ICS Magazine

Making Life a Little Easier

November 6, 2001


"The art of living is more like wrestling than dancing."
- Marcus Aurelius

"There is no hope of joy except in human relationships."
- Saint-Exup?

I live in the Dominican Republic. People in this impoverished Third World Spanish country have a concise and graphic description of life today. "La vida no es facil." (Life is not easy.) The standard reply is, "No es facil," and both individuals mournfully nod their heads in agreement.

And so it is. Life today is not easy and shows little signs of improving, no matter where you live. I write this on Sept. 15 and while much will have occurred between my ICS Cleaning Specialist deadline and your reading of this column, there is little doubt that the world as we know it has changed forever ... and not for the better.

Worldwide, there is little individuals can do to make life better or "easier." And yet, each of us can make a difference. Psychologists refer to a "Circle of Influence," the fact that each day we influence the feelings of hundreds of people for good or bad. (The hidden bonus here is that when we make someone else feel good, we feel good too.)

Interesting how the word "feelings" crops up more and more in business. Frankly speaking, no one will be successful in this industry (or life itself) if they refuse to work with the emotions of others. After all, 80 percent of how a homeowner decides if the carpets are clean or not stems from their relationship with the person performing the work. And it's not just customers. Employees stay with you long term (or leave) based on how they feel about you and others in the company. And certainly you too deserve to "feel good" about your business and your life.

For the last six months, To Your Success has focused on the "Carpet Cleaning Triangle," which is composed of the relationships between the customer, your employee and you as the owner/manager. Sadly, for most carpet cleaners, this "triangle" is a daily "Cold War" where all three sides live in "Mutual Fear." You can change that by "making life a little easier" by focusing on the feelings and emotions of everyone involved.

Customer - Primary emotion? Fear.
Homeowners instinctively shy away from allowing strangers into their homes, a tendency aggravated by the horror stories about carpet cleaners. How do you allay your customer's fears?

* Look at your company. Would you want your employees working in your home? If not, why do you expect your customers to open their homes to you?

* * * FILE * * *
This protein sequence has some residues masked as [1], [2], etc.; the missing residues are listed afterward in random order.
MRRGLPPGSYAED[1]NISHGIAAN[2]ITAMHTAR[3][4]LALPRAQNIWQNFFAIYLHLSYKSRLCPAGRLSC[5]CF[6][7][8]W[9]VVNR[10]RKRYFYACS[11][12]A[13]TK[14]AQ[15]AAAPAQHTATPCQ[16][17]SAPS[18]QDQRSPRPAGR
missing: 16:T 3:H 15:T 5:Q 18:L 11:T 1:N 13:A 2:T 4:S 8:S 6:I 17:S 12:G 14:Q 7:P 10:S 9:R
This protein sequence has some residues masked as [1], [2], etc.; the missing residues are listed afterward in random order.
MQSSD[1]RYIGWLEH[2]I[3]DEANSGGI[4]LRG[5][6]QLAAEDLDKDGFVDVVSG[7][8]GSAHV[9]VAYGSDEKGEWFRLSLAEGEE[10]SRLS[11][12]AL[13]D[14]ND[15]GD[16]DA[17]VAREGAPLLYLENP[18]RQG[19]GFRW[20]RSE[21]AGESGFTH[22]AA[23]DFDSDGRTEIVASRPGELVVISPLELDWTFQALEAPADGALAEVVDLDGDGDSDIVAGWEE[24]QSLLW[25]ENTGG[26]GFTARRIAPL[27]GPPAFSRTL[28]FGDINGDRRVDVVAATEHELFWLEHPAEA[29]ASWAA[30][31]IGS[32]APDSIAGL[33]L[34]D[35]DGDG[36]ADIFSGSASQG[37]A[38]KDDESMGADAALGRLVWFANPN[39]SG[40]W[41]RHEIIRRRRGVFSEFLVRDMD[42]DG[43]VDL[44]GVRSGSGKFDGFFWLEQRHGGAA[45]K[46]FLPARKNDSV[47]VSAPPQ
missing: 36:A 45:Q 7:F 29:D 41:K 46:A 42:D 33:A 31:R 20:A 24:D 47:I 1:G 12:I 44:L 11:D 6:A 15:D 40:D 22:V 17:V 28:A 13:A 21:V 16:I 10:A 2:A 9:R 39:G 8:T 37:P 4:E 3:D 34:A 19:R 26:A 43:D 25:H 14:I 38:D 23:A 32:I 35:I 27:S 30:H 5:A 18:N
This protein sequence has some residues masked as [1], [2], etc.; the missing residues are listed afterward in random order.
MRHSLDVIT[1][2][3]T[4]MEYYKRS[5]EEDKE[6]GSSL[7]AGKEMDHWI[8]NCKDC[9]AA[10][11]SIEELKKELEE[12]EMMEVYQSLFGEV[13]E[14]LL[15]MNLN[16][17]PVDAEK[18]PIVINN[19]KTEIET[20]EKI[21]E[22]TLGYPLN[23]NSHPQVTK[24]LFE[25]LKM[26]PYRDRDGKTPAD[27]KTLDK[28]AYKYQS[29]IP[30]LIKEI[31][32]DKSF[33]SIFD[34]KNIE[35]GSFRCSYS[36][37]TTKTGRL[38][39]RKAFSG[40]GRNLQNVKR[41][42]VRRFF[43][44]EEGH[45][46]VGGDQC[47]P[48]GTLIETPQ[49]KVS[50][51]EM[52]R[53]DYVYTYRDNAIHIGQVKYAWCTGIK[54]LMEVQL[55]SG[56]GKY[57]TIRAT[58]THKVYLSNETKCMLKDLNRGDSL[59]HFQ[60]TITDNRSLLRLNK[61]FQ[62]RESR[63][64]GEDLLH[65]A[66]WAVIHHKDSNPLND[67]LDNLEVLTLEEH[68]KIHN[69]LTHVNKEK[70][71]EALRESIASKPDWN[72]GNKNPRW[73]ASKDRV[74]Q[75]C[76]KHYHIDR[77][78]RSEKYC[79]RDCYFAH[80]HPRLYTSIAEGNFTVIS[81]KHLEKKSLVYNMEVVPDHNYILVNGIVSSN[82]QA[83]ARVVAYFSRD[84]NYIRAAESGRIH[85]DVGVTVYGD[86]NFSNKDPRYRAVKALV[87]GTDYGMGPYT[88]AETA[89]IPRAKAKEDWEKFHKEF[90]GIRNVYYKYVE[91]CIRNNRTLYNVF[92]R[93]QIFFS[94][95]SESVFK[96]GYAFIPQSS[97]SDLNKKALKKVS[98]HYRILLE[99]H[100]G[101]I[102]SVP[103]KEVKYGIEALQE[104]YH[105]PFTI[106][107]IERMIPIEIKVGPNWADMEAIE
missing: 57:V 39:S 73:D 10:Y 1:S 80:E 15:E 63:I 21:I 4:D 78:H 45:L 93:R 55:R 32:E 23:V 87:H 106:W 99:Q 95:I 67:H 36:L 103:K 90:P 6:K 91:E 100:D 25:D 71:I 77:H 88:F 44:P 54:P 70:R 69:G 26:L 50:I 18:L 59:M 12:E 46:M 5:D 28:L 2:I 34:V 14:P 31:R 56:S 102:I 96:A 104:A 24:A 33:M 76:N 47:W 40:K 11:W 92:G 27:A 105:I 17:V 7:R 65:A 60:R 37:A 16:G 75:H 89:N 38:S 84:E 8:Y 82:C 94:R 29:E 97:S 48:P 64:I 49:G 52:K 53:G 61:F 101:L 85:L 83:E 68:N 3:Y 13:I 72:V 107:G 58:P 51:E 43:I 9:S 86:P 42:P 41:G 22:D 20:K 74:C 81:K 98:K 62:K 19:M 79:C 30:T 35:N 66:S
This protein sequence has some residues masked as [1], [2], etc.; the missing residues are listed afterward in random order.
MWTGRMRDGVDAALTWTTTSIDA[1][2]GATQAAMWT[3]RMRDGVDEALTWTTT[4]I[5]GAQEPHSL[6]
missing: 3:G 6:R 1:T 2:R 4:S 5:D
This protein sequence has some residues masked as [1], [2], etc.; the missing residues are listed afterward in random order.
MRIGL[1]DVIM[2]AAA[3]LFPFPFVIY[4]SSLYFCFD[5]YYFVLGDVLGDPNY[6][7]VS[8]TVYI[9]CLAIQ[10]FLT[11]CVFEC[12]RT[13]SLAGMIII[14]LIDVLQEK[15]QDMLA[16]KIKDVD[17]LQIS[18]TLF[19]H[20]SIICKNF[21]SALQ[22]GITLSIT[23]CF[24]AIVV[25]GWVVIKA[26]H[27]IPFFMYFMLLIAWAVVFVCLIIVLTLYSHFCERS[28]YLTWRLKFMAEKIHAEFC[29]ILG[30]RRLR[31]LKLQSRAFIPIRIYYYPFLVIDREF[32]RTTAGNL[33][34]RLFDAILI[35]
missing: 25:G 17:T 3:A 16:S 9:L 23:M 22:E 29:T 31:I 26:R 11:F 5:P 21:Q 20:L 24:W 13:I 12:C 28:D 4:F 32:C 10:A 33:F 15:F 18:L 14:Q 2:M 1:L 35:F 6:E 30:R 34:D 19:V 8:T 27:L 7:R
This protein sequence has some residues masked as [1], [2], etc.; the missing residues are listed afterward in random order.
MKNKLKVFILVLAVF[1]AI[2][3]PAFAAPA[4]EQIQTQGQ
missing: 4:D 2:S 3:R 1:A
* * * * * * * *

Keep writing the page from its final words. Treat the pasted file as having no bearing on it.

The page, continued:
* Build systems to routinely create customers who sing your praises to everyone they meet. The best antidote against customer fear is an enthusiastic recommendation from a previous client.
* Train and motivate your employees to build relationships with their customers. Most technicians view their job as just "rug-sucking." It isn't.
* Focus on the appearance of every little thing in your operation. Trucks, equipment, uniforms, technician grooming, office, company advertising, you. Everything should reflect your desired professional image.

Technician - Primary emotion? Fear!
Most of our employees are in "foreign territory" in the customer's home. Technicians are acutely aware that a client is likely older, wealthier and holds a great deal of power over them. How can you increase your technician's confidence level?

* Orientation. Most techs don't realize that the customer is infinitely more nervous about them than they are about the customer. Your employees should understand that their "Desired End Product" is not clean carpets. The goal of every job must be to leave a delighted Cheerleader-customer.
* Training. Sadly, many entry-level employees have no clue on how to build a relationship with their average customer. You must train your workers even in the basic social courtesies that most of us take for granted.
* Systems. Written systems build on and sustain training. Systems should not just promote efficient production, they must carry the customer along an "assembly line" of pre-programmed "positive moments of truth."
* Equipment. Buy the very best, then maintain it well. Machine breakdowns create incredible stress for employees. Make your employee's day as easy as possible.

You - Primary emotion? Fear!
You are under incredible pressure. Be honest now. Don't you sometimes dread hearing the phone ring? How can you rid yourself of this life destroying fear?

Focus on the "why." Your fears are all based on the other two points of the Carpet Cleaning Triangle - your customers and employees. No one enjoys a fight. Yet, both customers and employees are increasingly adversarial. Why? Because they both are scared, too. Cut the "fear factor" down with the suggestions above and your emotional business life will improve immeasurably.

As individuals we cannot stop the pain and suffering the world is enduring right now. But you can make life a little easier for everyone (including yourself) in the Carpet Cleaning Triangle by adding "good feelings" to the great work you have always done.